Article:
I first saw this video posted on Aussie Coffee Shop. Many people have asked me over the years why I decided to become Catholic when I seemed perfectly happy as a Baptist. (I WAS happy as a Baptist, as a matter of fact, but the Catholic Church offered so much more.) This video is a beautiful representation of thoughts I often struggle to put into words.


It's time to count my blessings once again. Thanks as always to Jennifer for starting this tradition on her blog!

1. Praise God for keeping us safe on our travels.

2. Praise God for his infinite love for me, a weak and selfish sinner.

3. Praise God for my loving, patient, and kind husband. Happy birthday, sweetie! :)

4. Praise God for fresh peaches, berries, and beans!

5. Praise God for my friends close to home and for those far from me. I pray that we'll always stay in touch.

So many things to be thankful for, I can never name them all.

Happy Sunday!

Friday, July 24, 2009

"If You're Too Busy to Pray, You're Too Busy"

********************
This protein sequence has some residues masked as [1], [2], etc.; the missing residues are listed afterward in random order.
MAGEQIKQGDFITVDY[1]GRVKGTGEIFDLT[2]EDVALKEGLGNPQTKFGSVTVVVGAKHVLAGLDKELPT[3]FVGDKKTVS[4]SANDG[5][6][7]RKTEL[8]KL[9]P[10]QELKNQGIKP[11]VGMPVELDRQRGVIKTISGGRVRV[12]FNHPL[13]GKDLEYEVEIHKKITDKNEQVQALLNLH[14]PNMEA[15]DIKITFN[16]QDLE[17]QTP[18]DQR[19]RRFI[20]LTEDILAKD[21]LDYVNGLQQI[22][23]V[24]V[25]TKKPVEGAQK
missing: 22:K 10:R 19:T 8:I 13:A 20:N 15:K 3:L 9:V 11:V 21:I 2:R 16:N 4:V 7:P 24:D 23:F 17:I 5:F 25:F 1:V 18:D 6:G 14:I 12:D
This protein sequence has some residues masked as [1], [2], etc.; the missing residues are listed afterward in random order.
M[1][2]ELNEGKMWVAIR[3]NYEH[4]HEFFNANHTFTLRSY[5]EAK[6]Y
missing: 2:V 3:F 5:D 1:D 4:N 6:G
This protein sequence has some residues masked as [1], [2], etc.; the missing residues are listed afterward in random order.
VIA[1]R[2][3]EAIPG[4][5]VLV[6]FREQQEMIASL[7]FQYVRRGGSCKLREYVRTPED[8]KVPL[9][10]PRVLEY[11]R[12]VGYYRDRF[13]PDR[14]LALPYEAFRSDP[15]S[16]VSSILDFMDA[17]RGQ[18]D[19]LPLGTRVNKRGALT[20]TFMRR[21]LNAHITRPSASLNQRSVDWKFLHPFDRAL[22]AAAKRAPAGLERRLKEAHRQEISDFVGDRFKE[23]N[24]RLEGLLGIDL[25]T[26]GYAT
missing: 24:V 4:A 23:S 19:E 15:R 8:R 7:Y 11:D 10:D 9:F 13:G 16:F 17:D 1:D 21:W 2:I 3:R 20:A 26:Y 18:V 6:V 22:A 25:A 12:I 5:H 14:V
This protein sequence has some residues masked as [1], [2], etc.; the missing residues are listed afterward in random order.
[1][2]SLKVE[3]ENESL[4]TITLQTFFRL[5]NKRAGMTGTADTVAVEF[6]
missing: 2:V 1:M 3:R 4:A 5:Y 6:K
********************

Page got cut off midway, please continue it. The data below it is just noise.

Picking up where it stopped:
There was a time when I used to get up REALLY early every morning and pray the Rosary. It was about an eight-month period from the time my second child started sleeping through the night, until I found myself pregnant with my third. We live next to a small lake, and if the weather was warm I would sit and look at the water while I prayed. On misty mornings I loved watching the fog dance across the water, as though it was praising God along with me. Other times I would just sit and look out the window and watch the trees and the birds. When I found that my mind was wandering I tried to incorporate those thoughts into my prayer, and even into the mysteries themselves. If I was worried about a sick relative, perhaps the mystery of the visitation helped me remember to call or visit that person. During that time, my best friend had recently given birth to premature twins, who spent months in NICU before they came home; I prayed for them many times, especially when I prayed the joyful mysteries. I treasured these quiet times every morning, and I miss them. I will still pray the rosary occasionally if I'm up early, but not on a regular basis anymore, except maybe during Lent.